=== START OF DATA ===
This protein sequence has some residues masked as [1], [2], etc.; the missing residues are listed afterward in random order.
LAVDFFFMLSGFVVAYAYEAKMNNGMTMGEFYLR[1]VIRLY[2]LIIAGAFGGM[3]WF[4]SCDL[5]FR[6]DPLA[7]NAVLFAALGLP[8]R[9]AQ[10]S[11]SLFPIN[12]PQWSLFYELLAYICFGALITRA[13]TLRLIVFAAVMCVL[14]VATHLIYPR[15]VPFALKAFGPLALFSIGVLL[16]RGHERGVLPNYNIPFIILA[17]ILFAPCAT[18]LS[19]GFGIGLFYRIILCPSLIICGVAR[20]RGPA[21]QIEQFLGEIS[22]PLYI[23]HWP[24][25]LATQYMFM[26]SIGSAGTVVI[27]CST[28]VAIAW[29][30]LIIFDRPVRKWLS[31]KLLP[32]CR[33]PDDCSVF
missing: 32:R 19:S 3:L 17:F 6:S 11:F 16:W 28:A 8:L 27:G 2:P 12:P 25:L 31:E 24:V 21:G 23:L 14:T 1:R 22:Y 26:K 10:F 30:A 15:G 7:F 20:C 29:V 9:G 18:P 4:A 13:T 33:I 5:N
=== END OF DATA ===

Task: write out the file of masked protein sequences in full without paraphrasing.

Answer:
This protein sequence has some residues masked as [1], [2], etc.; the missing residues are listed afterward in random order.
LAVDFFFMLSGFVVAYAYEAKMNNGMTMGEFYLR[1]VIRLY[2]LIIAGAFGGM[3]WF[4]SCDL[5]FR[6]DPLA[7]NAVLFAALGLP[8]R[9]AQ[10]S[11]SLFPIN[12]PQWSLFYELLAYICFGALITRA[13]TLRLIVFAAVMCVL[14]VATHLIYPR[15]VPFALKAFGPLALFSIGVLL[16]RGHERGVLPNYNIPFIILA[17]ILFAPCAT[18]LS[19]GFGIGLFYRIILCPSLIICGVAR[20]RGPA[21]QIEQFLGEIS[22]PLYI[23]HWP[24][25]LATQYMFM[26]SIGSAGTVVI[27]CST[28]VAIAW[29][30]LIIFDRPVRKWLS[31]KLLP[32]CR[33]PDDCSVF
missing: 32:R 19:S 3:L 17:F 6:S 11:F 16:W 28:A 8:L 27:G 2:P 12:P 25:L 31:E 24:V 21:G 23:L 14:T 1:R 22:Y 26:K 10:F 30:A 15:G 7:F 20:C 29:V 9:G 18:P 4:A 13:T 33:I 5:N